Gov. Greg Abbott used pandemic as cover to ban abortions in Texas, former Planned Parenthood head says

Cecile Richards, former president of the Planned Parenthood Federation of America, pictured at the 2018 Texas Tribune Festival. In an interview at the 2020 Festival that aired Wednesday, Richards said Gov. Greg Abbott used the pandemic as a guise to limit access to abortion. (Credit: Bob Daemmrich for The Texas Tribune)

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Cecile Richards, a leading abortion rights activist, accused Gov. Greg Abbott of using the coronavirus pandemic as a guise to end abortion access in Texas.

The Texas native, who is a co-founder of women’s advocacy group Supermajority and the former president of Planned Parenthood Federation of America, made the comment in an interview during The Texas Tribune Festival that aired Wednesday.

"I love Texas, but that is an example of a state where they use, and the governor, use the pandemic — a global health care crisis — to try to end abortion access in the state,” Richards said in the interview with Errin Haines, editor-at-large for The 19th*, a nonprofit newsroom that covers the intersection of gender, politics and policy.

During the month-long period when Texas was shut down, top state officials and the courts effectively banned nearly all abortions. That kicked off weeks of litigation.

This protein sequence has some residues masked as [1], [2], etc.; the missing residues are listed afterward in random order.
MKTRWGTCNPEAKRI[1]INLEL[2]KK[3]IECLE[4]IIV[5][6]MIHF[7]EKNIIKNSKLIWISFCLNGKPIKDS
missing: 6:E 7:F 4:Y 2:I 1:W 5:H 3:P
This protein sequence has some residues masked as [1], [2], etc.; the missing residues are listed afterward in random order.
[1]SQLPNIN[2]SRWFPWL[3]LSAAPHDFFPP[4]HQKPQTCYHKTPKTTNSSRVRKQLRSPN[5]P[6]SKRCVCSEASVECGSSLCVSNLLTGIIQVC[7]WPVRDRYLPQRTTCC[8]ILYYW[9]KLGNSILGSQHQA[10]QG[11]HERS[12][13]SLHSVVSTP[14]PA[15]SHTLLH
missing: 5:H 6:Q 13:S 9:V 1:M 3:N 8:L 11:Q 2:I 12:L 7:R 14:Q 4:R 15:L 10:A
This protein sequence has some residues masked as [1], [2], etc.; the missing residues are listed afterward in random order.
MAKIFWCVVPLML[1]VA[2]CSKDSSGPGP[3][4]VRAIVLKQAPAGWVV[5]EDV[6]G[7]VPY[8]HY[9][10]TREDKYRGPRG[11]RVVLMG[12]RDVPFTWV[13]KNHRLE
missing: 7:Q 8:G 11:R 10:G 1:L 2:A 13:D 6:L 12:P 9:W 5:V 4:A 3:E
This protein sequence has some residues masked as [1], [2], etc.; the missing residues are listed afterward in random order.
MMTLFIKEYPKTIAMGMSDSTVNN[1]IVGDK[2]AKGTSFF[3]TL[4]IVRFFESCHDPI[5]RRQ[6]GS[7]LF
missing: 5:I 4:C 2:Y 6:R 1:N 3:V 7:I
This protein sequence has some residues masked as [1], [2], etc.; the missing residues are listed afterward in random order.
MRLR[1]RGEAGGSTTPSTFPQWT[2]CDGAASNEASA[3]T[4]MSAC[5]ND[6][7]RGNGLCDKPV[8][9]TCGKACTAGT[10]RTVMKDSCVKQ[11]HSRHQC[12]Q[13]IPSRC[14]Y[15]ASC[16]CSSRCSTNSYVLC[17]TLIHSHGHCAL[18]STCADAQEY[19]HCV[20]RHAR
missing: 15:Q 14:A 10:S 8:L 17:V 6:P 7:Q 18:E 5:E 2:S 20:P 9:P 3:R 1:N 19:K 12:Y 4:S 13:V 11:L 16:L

The first lawsuit came soon after Abbott postponed all medical procedures deemed “not medically necessary” while the state readied itself for an influx of patients with COVID-19. Attorney General Ken Paxton said the ban extended to abortions and the procedure could not be performed unless the mother's life was in danger. Abortion providers and members of the medical community said the state’s near-total ban on abortion lacked "a valid medical justification.”

The offices of Abbott and Paxton did not immediately respond to requests for comment.

The politically conservative 5th U.S. Circuit Court of Appeals largely sided with state officials throughout the legal back and forth. But while officials battled in court, Texans were forced to travel out of the state to access legal abortion, experts said.

Abortion services resumed in late April when the halt on medical procedures was relaxed by a new executive order that took effect.

Texas is among about a dozen states “that use the cloak of this enormous crisis to try to end access to abortion,” Richards said.

In the initial weeks of the pandemic, a number of states including Texas tried to ban abortions as part of emergency orders. The other states include Alabama, Alaska, Arkansas, Indiana, Iowa, Kentucky, Mississippi, Ohio, Oklahoma, Tennessee and Utah.

Meanwhile this week, state health officials walked back a plan to cut $15 million in funding that would have affected women's health programs, including services that offer low-income Texans access to birth control and cancer screenings.

Disclosure: Planned Parenthood has been a financial supporter of The Texas Tribune, a nonprofit, nonpartisan news organization that is funded in part by donations from members, foundations and corporate sponsors. Financial supporters play no role in the Tribune’s journalism. Find a complete list of them here.